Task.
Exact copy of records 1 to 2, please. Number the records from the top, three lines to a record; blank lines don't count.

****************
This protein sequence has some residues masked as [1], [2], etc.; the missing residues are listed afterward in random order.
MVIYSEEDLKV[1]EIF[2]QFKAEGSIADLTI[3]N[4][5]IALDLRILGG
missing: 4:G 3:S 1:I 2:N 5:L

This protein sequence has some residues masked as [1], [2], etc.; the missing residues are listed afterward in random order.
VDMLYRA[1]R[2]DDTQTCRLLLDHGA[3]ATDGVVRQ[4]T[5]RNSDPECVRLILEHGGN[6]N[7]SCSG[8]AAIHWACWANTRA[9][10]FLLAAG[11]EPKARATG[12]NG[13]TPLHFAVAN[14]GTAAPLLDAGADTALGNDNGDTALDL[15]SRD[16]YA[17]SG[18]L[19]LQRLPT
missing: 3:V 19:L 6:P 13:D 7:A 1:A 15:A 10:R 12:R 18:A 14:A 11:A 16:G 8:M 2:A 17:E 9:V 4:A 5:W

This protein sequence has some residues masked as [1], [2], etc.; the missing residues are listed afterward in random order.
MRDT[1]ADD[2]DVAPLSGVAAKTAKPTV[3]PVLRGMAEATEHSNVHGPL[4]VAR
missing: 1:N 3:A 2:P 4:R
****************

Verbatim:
This protein sequence has some residues masked as [1], [2], etc.; the missing residues are listed afterward in random order.
MVIYSEEDLKV[1]EIF[2]QFKAEGSIADLTI[3]N[4][5]IALDLRILGG
missing: 4:G 3:S 1:I 2:N 5:L

This protein sequence has some residues masked as [1], [2], etc.; the missing residues are listed afterward in random order.
VDMLYRA[1]R[2]DDTQTCRLLLDHGA[3]ATDGVVRQ[4]T[5]RNSDPECVRLILEHGGN[6]N[7]SCSG[8]AAIHWACWANTRA[9][10]FLLAAG[11]EPKARATG[12]NG[13]TPLHFAVAN[14]GTAAPLLDAGADTALGNDNGDTALDL[15]SRD[16]YA[17]SG[18]L[19]LQRLPT
missing: 3:V 19:L 6:P 13:D 7:A 1:A 15:A 10:R 12:R 18:A 14:A 11:A 16:G 8:M 2:A 17:E 9:V 4:A 5:W